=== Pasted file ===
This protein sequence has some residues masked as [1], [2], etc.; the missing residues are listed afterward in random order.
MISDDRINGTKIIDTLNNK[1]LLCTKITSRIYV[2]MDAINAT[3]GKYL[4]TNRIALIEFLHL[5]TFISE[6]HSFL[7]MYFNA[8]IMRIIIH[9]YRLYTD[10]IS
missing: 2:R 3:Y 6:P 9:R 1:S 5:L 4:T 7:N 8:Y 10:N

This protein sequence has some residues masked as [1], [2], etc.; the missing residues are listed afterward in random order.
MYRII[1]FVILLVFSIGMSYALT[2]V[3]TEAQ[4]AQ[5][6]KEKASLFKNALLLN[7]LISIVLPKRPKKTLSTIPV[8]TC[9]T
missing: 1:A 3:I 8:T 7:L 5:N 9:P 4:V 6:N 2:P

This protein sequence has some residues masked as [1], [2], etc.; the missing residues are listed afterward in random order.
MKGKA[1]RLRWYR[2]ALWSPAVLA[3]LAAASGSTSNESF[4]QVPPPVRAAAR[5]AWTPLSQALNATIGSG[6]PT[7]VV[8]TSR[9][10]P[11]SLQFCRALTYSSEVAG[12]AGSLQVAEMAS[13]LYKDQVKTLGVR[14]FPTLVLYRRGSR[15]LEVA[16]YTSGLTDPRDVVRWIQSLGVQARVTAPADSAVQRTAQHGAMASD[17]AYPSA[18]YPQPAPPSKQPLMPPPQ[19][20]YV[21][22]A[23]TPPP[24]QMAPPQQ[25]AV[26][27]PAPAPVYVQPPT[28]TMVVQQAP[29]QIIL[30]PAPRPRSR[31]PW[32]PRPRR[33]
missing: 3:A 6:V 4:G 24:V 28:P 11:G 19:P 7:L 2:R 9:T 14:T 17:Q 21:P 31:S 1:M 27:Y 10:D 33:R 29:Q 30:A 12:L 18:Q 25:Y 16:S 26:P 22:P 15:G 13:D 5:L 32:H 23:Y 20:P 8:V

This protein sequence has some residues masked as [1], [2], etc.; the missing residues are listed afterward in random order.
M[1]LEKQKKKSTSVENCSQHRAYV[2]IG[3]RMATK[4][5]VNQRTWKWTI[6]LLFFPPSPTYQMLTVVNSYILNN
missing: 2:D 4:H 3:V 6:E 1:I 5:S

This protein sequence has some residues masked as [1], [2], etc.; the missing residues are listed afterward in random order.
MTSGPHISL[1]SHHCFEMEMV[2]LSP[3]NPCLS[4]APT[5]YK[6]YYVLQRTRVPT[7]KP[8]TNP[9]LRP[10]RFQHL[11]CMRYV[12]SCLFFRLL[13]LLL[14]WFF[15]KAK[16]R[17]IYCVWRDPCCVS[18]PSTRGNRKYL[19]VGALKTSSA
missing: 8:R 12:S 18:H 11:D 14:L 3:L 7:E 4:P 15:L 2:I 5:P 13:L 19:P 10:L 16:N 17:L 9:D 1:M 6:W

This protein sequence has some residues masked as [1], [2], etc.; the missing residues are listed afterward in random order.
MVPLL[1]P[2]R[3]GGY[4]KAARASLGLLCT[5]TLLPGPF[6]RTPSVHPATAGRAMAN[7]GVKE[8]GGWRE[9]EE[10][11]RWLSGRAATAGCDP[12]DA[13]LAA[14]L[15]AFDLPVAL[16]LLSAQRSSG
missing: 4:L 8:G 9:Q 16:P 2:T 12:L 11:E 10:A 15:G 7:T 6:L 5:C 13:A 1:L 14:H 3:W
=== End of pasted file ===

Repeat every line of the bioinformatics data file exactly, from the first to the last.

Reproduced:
This protein sequence has some residues masked as [1], [2], etc.; the missing residues are listed afterward in random order.
MISDDRINGTKIIDTLNNK[1]LLCTKITSRIYV[2]MDAINAT[3]GKYL[4]TNRIALIEFLHL[5]TFISE[6]HSFL[7]MYFNA[8]IMRIIIH[9]YRLYTD[10]IS
missing: 2:R 3:Y 6:P 9:R 1:S 5:L 4:T 7:N 8:Y 10:N

This protein sequence has some residues masked as [1], [2], etc.; the missing residues are listed afterward in random order.
MYRII[1]FVILLVFSIGMSYALT[2]V[3]TEAQ[4]AQ[5][6]KEKASLFKNALLLN[7]LISIVLPKRPKKTLSTIPV[8]TC[9]T
missing: 1:A 3:I 8:T 7:L 5:N 9:P 4:V 6:N 2:P

This protein sequence has some residues masked as [1], [2], etc.; the missing residues are listed afterward in random order.
MKGKA[1]RLRWYR[2]ALWSPAVLA[3]LAAASGSTSNESF[4]QVPPPVRAAAR[5]AWTPLSQALNATIGSG[6]PT[7]VV[8]TSR[9][10]P[11]SLQFCRALTYSSEVAG[12]AGSLQVAEMAS[13]LYKDQVKTLGVR[14]FPTLVLYRRGSR[15]LEVA[16]YTSGLTDPRDVVRWIQSLGVQARVTAPADSAVQRTAQHGAMASD[17]AYPSA[18]YPQPAPPSKQPLMPPPQ[19][20]YV[21][22]A[23]TPPP[24]QMAPPQQ[25]AV[26][27]PAPAPVYVQPPT[28]TMVVQQAP[29]QIIL[30]PAPRPRSR[31]PW[32]PRPRR[33]
missing: 3:A 6:V 4:G 24:V 28:P 11:G 19:P 7:L 2:R 9:T 14:T 17:Q 21:P 31:S 1:M 27:Y 10:D 33:R 29:Q 30:A 12:L 18:Q 25:Y 16:S 26:P 22:P 15:G 13:D 5:L 32:H 23:Y 20:P 8:V

This protein sequence has some residues masked as [1], [2], etc.; the missing residues are listed afterward in random order.
M[1]LEKQKKKSTSVENCSQHRAYV[2]IG[3]RMATK[4][5]VNQRTWKWTI[6]LLFFPPSPTYQMLTVVNSYILNN
missing: 2:D 4:H 3:V 6:E 1:I 5:S

This protein sequence has some residues masked as [1], [2], etc.; the missing residues are listed afterward in random order.
MTSGPHISL[1]SHHCFEMEMV[2]LSP[3]NPCLS[4]APT[5]YK[6]YYVLQRTRVPT[7]KP[8]TNP[9]LRP[10]RFQHL[11]CMRYV[12]SCLFFRLL[13]LLL[14]WFF[15]KAK[16]R[17]IYCVWRDPCCVS[18]PSTRGNRKYL[19]VGALKTSSA
missing: 8:R 12:S 18:H 11:D 14:L 3:L 7:E 4:P 15:L 2:I 5:P 13:L 19:P 10:L 16:N 17:L 9:D 1:M 6:W

This protein sequence has some residues masked as [1], [2], etc.; the missing residues are listed afterward in random order.
MVPLL[1]P[2]R[3]GGY[4]KAARASLGLLCT[5]TLLPGPF[6]RTPSVHPATAGRAMAN[7]GVKE[8]GGWRE[9]EE[10][11]RWLSGRAATAGCDP[12]DA[13]LAA[14]L[15]AFDLPVAL[16]LLSAQRSSG
missing: 4:L 8:G 9:Q 16:P 2:T 12:L 11:E 10:A 15:G 7:T 6:L 5:C 13:A 1:L 14:H 3:W